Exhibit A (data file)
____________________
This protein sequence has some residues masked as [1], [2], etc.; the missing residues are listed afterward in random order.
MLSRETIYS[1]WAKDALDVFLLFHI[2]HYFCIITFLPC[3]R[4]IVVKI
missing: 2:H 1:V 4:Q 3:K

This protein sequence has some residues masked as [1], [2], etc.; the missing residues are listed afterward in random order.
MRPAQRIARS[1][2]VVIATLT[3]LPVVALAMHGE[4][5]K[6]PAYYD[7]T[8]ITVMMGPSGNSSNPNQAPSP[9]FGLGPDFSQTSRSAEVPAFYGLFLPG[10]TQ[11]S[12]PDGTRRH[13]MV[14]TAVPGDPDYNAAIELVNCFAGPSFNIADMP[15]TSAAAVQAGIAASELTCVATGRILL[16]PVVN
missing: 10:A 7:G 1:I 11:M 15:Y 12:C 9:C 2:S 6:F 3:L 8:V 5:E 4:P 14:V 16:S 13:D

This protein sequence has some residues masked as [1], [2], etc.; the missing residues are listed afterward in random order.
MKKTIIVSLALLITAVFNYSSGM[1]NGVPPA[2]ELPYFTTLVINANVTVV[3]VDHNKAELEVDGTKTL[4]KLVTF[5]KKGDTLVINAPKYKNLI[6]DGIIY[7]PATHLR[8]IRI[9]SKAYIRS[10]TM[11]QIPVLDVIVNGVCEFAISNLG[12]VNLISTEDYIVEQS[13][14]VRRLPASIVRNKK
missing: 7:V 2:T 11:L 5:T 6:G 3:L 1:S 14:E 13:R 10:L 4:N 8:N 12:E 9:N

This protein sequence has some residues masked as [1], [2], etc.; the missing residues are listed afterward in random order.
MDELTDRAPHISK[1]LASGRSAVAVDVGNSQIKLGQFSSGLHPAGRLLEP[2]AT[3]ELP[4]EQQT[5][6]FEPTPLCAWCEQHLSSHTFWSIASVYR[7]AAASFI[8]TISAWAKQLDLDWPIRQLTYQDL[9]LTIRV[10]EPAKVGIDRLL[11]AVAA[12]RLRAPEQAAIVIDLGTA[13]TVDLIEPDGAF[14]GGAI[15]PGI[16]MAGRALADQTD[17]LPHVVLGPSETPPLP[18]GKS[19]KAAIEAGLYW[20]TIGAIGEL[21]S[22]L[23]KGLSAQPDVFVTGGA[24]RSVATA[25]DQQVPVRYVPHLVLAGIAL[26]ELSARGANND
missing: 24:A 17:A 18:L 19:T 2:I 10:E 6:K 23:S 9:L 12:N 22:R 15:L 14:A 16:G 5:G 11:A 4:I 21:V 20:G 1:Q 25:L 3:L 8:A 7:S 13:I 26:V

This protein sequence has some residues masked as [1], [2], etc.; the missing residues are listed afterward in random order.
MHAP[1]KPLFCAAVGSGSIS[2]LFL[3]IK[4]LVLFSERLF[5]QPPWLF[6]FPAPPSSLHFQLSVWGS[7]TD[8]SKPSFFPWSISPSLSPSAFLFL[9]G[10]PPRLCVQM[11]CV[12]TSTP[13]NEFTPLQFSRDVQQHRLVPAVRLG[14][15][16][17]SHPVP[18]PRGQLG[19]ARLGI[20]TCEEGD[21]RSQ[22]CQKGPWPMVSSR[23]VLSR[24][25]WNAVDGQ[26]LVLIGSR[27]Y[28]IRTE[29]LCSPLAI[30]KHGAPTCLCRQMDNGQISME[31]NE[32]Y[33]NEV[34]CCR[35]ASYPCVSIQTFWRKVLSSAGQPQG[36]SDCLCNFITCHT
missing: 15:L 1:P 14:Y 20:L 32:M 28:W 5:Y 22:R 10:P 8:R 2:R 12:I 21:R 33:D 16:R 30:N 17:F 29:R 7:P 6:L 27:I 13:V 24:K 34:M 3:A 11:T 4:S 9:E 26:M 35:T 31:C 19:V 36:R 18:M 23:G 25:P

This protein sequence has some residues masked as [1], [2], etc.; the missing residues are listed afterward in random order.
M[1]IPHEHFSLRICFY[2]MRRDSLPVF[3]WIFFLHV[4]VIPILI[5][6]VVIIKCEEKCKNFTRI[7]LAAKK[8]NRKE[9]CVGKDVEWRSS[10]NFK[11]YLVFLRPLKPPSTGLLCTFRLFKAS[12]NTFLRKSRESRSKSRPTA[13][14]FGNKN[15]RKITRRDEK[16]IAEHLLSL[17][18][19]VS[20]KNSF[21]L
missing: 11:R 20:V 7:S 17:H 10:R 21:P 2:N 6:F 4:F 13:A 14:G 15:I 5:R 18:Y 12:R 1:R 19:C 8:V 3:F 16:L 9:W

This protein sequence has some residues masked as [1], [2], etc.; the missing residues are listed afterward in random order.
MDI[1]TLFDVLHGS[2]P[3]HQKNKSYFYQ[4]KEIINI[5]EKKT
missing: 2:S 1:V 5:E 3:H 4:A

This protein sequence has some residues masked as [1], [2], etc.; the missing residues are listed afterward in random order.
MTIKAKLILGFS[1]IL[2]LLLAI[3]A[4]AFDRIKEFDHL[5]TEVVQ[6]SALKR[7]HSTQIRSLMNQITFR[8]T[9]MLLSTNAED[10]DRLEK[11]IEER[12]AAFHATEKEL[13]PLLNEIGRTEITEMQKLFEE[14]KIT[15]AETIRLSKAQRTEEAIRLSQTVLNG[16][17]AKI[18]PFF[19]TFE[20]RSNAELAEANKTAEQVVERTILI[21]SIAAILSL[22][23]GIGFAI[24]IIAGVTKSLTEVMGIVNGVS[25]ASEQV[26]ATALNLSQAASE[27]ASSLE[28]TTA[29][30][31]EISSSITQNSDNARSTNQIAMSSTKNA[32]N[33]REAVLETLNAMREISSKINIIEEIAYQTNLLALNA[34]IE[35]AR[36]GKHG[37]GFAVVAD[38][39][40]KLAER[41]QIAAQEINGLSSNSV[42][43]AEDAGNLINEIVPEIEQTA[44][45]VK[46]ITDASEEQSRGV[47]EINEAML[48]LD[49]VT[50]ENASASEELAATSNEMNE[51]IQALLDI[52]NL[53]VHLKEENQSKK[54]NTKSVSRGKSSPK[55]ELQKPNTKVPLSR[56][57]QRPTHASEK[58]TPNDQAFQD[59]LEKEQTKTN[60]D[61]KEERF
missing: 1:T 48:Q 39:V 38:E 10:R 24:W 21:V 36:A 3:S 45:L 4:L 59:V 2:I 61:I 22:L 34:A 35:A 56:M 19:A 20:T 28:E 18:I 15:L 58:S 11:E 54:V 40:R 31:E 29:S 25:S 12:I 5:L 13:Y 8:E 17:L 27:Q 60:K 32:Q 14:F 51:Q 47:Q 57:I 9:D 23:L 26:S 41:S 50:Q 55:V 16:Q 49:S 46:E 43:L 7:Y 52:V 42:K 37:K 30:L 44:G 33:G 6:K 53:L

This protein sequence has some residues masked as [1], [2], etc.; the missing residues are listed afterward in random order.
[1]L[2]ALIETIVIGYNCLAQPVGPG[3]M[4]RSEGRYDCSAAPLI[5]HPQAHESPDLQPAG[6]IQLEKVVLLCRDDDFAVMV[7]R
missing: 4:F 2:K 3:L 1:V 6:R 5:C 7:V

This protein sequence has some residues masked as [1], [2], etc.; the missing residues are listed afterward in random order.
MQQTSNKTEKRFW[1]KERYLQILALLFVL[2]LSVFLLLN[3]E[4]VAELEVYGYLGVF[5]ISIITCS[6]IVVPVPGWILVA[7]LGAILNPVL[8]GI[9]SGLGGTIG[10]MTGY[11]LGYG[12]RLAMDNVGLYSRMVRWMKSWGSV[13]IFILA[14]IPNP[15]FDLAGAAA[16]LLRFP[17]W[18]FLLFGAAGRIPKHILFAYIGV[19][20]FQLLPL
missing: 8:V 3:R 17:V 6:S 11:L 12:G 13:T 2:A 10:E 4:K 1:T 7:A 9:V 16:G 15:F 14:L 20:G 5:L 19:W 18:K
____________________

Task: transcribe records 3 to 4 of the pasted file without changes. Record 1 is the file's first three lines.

This protein sequence has some residues masked as [1], [2], etc.; the missing residues are listed afterward in random order.
MKKTIIVSLALLITAVFNYSSGM[1]NGVPPA[2]ELPYFTTLVINANVTVV[3]VDHNKAELEVDGTKTL[4]KLVTF[5]KKGDTLVINAPKYKNLI[6]DGIIY[7]PATHLR[8]IRI[9]SKAYIRS[10]TM[11]QIPVLDVIVNGVCEFAISNLG[12]VNLISTEDYIVEQS[13][14]VRRLPASIVRNKK
missing: 7:V 2:T 11:L 5:T 6:G 3:L 1:S 14:E 13:R 10:L 4:N 8:N 12:E 9:N

This protein sequence has some residues masked as [1], [2], etc.; the missing residues are listed afterward in random order.
MDELTDRAPHISK[1]LASGRSAVAVDVGNSQIKLGQFSSGLHPAGRLLEP[2]AT[3]ELP[4]EQQT[5][6]FEPTPLCAWCEQHLSSHTFWSIASVYR[7]AAASFI[8]TISAWAKQLDLDWPIRQLTYQDL[9]LTIRV[10]EPAKVGIDRLL[11]AVAA[12]RLRAPEQAAIVIDLGTA[13]TVDLIEPDGAF[14]GGAI[15]PGI[16]MAGRALADQTD[17]LPHVVLGPSETPPLP[18]GKS[19]KAAIEAGLYW[20]TIGAIGEL[21]S[22]L[23]KGLSAQPDVFVTGGA[24]RSVATA[25]DQQVPVRYVPHLVLAGIAL[26]ELSARGANND
missing: 24:A 17:A 18:L 19:T 2:I 10:E 6:K 23:S 9:L 12:N 22:R 15:L 14:A 16:G 5:G 11:A 4:I 21:V 20:G 1:Q 25:L 3:L 8:A 7:S 13:I 26:V